Bruce Maiman

Water czars preach one thing but do another

Water agencies are mandating conservation, but some officials with those agencies are using far more than average households.
Water agencies are mandating conservation, but some officials with those agencies are using far more than average households. The Associated Press

Government bigwigs are once again doing what they do best – bending their own rules. Shocking, right?

The Center for Investigative Reporting analyzed water bills from 2012 and 2013 for roughly 150 local officials and found that nearly half of them used more water than the average household. Nearly 60 percent used more water in 2013 than in 2012, even as drought conditions worsened.

There are homeowners like that, but these officials oversee 22 of California’s largest water agencies, and in recent months, they’ve busily been enacting tough new water restrictions.

Those in the California proletariat – you know, taxpayers – use an average of 361 gallons of water per day, according to a 2011 study from the Department of Water Resources. That’s 132,000 gallons per household annually.

But Mike Soubirous, a member of the Riverside City Council that in July unanimously approved mandatory conservation, used more than 1 million gallons in 2013, about 2,740 gallons a day. Fresno City Councilman Oliver Baines and Riverside Board of Public Utilities member Andrew Walcker also topped 1 million gallons.

Soubirous told CIR he has a 1-acre lot with lots of landscaping. Pitifully, he pleaded: “Do I have to sell my house to set an example, or do I have to just abolish all my shrubs? I don’t know what to do.”

Wait, Riverside residents hired someone who oversees water usage who can’t figure out how to cut his water usage? You don’t say!

In a Facebook post, Soubirous said CIR quoted him out of context. He claims he feared getting fined $1,000 a day because Riverside had strict lawn upkeep codes until July, when statewide regulators empowered cities to fine residents up to $500 for overwatering their lawns.

Baines, meanwhile, blamed his usage on a bad sprinkler, which he discovered one year and 1.24 million gallons later. Don’t these people get water bills?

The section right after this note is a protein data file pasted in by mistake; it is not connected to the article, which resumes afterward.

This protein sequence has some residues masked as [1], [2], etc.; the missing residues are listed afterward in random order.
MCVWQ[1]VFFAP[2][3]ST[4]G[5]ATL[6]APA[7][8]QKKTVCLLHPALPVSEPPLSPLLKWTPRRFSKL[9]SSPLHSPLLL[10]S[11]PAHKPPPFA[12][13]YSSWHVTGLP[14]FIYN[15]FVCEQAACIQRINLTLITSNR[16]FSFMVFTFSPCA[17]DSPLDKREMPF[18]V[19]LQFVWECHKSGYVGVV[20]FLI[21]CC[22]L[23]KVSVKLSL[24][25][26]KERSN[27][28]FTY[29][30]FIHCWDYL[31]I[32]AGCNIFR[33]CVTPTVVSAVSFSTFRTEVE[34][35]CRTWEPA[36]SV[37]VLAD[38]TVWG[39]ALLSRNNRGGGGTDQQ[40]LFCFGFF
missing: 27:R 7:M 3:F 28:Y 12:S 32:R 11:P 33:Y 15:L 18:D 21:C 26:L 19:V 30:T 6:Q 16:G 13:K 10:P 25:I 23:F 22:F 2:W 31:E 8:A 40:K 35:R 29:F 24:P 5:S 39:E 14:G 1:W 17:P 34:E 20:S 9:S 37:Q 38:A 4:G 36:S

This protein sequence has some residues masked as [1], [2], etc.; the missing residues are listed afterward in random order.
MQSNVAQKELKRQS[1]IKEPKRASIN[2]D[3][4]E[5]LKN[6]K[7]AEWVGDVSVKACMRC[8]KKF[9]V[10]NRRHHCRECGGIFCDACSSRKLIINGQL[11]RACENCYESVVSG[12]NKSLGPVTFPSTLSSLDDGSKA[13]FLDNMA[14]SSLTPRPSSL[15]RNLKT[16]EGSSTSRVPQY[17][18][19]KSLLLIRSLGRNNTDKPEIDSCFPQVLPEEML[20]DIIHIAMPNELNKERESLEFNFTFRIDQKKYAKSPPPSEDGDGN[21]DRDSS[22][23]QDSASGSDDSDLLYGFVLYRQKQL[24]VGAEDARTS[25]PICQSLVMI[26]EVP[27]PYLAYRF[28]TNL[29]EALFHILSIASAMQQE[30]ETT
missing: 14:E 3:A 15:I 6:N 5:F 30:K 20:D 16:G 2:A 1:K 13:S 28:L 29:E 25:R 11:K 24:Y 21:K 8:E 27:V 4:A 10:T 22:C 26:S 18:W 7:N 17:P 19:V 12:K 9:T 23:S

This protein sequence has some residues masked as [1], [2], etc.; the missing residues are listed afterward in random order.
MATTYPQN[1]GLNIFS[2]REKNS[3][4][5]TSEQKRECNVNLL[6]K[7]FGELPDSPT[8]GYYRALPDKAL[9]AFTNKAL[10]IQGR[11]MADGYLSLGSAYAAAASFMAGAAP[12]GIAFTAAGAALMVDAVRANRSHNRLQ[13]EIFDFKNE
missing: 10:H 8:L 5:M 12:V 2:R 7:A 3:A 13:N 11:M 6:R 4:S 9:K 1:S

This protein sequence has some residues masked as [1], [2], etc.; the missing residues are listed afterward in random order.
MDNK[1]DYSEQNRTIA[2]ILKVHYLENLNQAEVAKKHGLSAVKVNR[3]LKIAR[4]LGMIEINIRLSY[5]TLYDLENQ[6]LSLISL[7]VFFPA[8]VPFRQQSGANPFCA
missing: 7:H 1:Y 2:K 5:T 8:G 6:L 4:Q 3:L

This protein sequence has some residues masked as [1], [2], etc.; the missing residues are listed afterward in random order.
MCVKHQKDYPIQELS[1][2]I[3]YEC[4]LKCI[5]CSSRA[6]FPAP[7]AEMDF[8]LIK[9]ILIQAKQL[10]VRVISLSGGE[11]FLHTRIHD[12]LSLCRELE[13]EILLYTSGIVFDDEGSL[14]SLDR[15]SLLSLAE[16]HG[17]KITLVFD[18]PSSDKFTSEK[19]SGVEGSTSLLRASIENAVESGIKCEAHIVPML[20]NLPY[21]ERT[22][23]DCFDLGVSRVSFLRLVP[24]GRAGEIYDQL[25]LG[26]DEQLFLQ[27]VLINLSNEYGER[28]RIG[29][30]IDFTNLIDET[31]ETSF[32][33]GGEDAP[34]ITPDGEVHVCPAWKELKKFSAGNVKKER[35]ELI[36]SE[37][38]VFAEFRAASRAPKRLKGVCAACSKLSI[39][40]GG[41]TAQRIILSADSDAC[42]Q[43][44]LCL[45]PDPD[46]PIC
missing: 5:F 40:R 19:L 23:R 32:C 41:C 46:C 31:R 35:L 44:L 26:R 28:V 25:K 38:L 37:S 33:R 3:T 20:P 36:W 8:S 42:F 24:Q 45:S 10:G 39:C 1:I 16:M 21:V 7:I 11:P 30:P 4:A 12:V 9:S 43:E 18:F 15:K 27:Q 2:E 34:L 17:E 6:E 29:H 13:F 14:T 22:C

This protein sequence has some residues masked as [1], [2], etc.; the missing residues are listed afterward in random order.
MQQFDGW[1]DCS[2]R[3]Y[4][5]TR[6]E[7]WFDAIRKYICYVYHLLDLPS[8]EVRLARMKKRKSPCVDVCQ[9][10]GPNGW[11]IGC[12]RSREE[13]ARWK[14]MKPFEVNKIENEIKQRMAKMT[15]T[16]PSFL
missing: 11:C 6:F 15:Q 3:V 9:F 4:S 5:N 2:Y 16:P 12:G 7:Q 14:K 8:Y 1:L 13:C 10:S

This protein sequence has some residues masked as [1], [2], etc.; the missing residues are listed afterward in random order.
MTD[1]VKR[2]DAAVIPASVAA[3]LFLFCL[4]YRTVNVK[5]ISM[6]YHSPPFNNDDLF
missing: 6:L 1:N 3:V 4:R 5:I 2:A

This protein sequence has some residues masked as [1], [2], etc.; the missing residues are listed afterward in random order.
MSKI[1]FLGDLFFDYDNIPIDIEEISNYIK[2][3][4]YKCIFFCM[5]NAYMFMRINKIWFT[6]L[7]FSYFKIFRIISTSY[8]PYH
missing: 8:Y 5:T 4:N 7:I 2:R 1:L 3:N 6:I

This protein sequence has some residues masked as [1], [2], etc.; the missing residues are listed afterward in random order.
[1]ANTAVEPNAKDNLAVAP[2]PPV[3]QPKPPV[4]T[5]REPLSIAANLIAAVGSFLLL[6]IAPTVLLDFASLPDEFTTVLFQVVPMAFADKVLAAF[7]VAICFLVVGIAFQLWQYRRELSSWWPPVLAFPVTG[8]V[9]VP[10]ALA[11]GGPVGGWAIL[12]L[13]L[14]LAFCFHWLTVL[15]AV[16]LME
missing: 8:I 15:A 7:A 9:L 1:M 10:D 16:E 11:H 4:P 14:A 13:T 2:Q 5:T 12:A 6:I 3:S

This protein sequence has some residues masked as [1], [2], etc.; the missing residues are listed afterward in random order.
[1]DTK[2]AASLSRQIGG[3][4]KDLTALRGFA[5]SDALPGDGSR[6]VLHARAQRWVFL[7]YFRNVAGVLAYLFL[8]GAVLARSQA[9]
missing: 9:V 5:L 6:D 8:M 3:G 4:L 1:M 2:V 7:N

Fresno mayor and secretary of state hopeful Ashley Swearengin ranked 22nd on CIR’s list, using 850 gallons of water per day. Her constituents use just 250 gallons, according to a 2013 city report. Rather than talk to reporters, she feebly issued a statement, explaining: “I have many strengths, but programming my sprinkler system is not one of them.”

No doubt opponent Betty Yee is riffling through her own water bills as we speak.

CIR didn’t interview any Sacramento officials, so let’s look. In January, the City Council enacted a mandatory 20 percent reduction on water usage, yet Councilmen Kevin McCarty and Steve Cohn – now running against each other for a state Assembly seat – both made the CIR list. McCarty is 13th, using 1,064 gallons a day last year, nearly four times the average Sacramento household.

McCarty told me his property is four times larger than a typical 5,000-square-foot lot in Sacramento. “Second, I have two houses on it. I have a rental property. It’s all on one water bill. I think that skews it,” he said.

“When I bought the property in 2007, it was just one house with all lawn.” McCarty continued. “I used a tremendous amount of water that first year. ‘Holy mackerel,’ I said, ‘we need to do something.’ That’s when I replaced half my lawn with drought-resistant plants.”

At least he reads his water bill. Still, dividing his usage in half, that’s 532 gallons per day. And he used more water in 2013 than he did in 2012, as the drought worsened.

So did Cohn, whose water usage went from 454 gallons a day in 2012 to 497 gallons in 2013, nearly twice the citywide average. “All I know is, I used half the water my opponent did,” Cohn told me.

Of the other records I could obtain for Sacramento officials, Mayor Kevin Johnson and council members Angelique Ashby and Steve Hansen had below-average water usage.

Maybe it reflects who the real water hogs are. According to that DWR study, Northern California households typically use about 295 gallons per day, while Southern Californians guzzle 523 gallons. In Palm Springs, it’s a staggering 736 gallons.

I was thinking, though: An online ad touts saving 50 gallons of water a week by putting a brick in your toilet tank. That’s 2,600 gallons a year. If just 385 people do this, poor Mr. Soubirous can have his million gallons back. Who’s with me?

Bruce Maiman is a former radio host who lives in Rocklin. Contact him at Follow him on Twitter @Maimzini.